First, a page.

I noticed today in the Globe that while Blockbuster (the movie rental company) has declared bankruptcy in the United States, here in Canada the branch of the company is doing fine, indeed it is still profitable:
Blockbuster Canada vice-president and general manager Barry Guest said in a statement early Thursday that its operations are still profitable. “Blockbuster Canada operates independently of the U.S. and is financially stable,” he said.
So how can this be a bad news story?
Clues to the answer lie deeper in the article, in this paragraph:
Once a home entertainment powerhouse in the United States, Blockbuster has been losing market share and money for years as more Americans rent DVDs from subscription service Netflix Inc. and popularity surged for streaming video over the Internet.
Let’s be clear, Blockbuster in Canada is profitable not because it has been innovative. Not because it has reinvented itself in a digital era. Not because it has been visionary. Blockbuster is okay because the innovations and services that have devastated its southern partner basically aren’t available in Canada. In short, when it comes to rolling out cutting edge services (or even kind-of cutting edge services) in the digital media/infrastructure space Canada falls short.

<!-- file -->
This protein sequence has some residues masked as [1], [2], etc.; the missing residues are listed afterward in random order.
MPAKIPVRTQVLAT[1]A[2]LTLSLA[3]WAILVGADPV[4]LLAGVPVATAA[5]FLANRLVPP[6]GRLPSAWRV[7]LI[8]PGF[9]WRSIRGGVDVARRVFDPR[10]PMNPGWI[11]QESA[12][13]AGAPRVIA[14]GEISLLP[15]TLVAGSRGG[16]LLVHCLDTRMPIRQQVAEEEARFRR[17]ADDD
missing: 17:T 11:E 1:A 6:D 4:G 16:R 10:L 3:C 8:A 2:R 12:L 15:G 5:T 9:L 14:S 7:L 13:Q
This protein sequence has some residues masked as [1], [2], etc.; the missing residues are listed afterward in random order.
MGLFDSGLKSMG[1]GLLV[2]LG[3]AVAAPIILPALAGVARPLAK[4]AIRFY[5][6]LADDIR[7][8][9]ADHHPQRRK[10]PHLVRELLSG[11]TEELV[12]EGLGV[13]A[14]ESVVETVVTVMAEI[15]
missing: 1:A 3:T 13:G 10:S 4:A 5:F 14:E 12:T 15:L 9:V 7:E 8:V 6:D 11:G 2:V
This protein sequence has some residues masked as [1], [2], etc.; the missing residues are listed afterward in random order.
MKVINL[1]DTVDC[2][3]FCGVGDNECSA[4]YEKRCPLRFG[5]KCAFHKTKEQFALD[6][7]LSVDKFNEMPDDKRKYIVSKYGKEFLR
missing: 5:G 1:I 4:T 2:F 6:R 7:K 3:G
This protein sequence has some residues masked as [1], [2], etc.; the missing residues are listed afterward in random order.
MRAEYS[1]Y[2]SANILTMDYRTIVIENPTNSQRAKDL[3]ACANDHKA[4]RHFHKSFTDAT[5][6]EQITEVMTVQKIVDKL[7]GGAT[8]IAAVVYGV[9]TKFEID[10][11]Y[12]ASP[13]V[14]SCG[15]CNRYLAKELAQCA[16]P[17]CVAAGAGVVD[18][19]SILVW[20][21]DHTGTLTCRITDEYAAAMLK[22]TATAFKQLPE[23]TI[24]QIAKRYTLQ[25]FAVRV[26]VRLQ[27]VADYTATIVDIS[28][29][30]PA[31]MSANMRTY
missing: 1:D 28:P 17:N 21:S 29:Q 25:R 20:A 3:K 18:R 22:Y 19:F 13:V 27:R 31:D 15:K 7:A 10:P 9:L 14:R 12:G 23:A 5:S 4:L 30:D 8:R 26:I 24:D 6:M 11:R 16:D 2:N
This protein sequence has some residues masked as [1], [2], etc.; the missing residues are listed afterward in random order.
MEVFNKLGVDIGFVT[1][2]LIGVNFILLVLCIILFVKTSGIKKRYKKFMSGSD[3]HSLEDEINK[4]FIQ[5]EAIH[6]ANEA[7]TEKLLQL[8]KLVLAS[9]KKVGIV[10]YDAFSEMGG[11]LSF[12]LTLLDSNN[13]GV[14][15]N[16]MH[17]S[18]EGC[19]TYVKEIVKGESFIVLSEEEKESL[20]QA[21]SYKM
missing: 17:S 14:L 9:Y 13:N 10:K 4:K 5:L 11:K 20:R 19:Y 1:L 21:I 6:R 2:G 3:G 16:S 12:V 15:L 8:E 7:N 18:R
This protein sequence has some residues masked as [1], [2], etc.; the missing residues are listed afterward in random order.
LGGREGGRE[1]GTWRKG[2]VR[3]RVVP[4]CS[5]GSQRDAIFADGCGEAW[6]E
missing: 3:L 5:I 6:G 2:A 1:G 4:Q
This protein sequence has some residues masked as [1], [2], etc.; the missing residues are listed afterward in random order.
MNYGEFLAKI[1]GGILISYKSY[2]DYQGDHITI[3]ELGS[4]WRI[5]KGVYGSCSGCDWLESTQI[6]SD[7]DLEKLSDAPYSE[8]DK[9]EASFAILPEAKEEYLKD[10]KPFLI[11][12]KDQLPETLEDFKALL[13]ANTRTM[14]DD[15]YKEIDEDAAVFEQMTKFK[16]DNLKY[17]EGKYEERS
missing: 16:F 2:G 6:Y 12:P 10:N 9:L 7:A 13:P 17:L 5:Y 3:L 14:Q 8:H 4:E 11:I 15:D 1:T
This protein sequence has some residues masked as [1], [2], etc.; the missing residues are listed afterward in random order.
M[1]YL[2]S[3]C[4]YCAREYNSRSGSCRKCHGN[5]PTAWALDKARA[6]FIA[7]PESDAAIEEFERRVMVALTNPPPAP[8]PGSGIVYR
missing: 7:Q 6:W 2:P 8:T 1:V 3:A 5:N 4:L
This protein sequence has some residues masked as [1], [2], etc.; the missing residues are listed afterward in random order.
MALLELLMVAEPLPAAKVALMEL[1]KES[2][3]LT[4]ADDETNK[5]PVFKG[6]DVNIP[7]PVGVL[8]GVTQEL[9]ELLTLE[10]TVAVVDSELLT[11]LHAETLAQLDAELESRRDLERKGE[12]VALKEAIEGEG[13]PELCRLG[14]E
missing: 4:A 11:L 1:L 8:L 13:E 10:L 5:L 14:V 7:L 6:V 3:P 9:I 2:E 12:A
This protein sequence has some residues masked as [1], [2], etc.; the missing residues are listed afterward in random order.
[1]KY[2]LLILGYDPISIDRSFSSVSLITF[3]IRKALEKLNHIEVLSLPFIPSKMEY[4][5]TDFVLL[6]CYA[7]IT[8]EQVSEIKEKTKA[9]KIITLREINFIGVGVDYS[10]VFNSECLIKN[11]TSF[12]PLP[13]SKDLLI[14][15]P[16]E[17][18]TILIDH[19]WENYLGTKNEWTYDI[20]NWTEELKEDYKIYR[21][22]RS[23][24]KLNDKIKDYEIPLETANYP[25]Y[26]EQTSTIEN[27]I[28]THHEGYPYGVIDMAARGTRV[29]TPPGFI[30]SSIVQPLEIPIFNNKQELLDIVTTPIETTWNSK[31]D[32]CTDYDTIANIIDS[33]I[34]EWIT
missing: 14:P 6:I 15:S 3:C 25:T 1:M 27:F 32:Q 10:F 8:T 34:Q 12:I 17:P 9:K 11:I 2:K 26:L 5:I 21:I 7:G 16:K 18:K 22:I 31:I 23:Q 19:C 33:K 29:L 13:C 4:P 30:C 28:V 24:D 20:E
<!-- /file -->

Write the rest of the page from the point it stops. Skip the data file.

This, of course, is well documented (hello cellphone contracts!) and it is the real story here! How can Canada – and Canadian companies – expect to be leaders in the digital space (I’m looking at you, forthcoming Digital Economy Strategy) if even the most mainstream services available in the US (mainstream enough to destroy an incumbent) haven’t even made it north of the border? Domestically, who are we competing with, competitors from an analog era? This is not a marketplace that is likely to produce the next Tivo, Netflix or whatever.
This story feels like a metaphor for pretty much everything that is wrong with innovation and competitiveness in this space in Canada, right down to the fact that we appear to celebrating the ongoing success of blockbuster. Sigh.